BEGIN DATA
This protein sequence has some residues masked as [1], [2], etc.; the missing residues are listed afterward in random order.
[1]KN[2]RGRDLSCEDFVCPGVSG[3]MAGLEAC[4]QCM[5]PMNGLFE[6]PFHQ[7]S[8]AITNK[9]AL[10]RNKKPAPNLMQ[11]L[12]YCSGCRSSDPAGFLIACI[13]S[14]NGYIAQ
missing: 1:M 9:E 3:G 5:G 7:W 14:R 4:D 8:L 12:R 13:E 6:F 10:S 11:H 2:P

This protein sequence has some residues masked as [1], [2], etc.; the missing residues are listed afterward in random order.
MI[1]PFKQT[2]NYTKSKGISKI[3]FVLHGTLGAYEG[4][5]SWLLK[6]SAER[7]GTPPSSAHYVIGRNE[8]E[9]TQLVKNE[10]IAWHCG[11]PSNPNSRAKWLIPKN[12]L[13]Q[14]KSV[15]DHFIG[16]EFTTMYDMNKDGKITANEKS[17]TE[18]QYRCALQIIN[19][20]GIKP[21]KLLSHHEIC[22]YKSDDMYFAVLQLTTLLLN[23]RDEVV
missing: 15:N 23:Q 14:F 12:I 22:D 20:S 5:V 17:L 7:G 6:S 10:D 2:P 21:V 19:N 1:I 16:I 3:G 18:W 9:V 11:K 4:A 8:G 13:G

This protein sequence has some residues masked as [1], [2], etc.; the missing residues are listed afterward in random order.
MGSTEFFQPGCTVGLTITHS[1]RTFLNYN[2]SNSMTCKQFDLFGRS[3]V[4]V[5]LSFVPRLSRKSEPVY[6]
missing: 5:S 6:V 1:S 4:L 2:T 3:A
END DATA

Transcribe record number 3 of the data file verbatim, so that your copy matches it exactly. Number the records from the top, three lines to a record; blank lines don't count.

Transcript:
This protein sequence has some residues masked as [1], [2], etc.; the missing residues are listed afterward in random order.
MGSTEFFQPGCTVGLTITHS[1]RTFLNYN[2]SNSMTCKQFDLFGRS[3]V[4]V[5]LSFVPRLSRKSEPVY[6]
missing: 5:S 6:V 1:S 4:L 2:T 3:A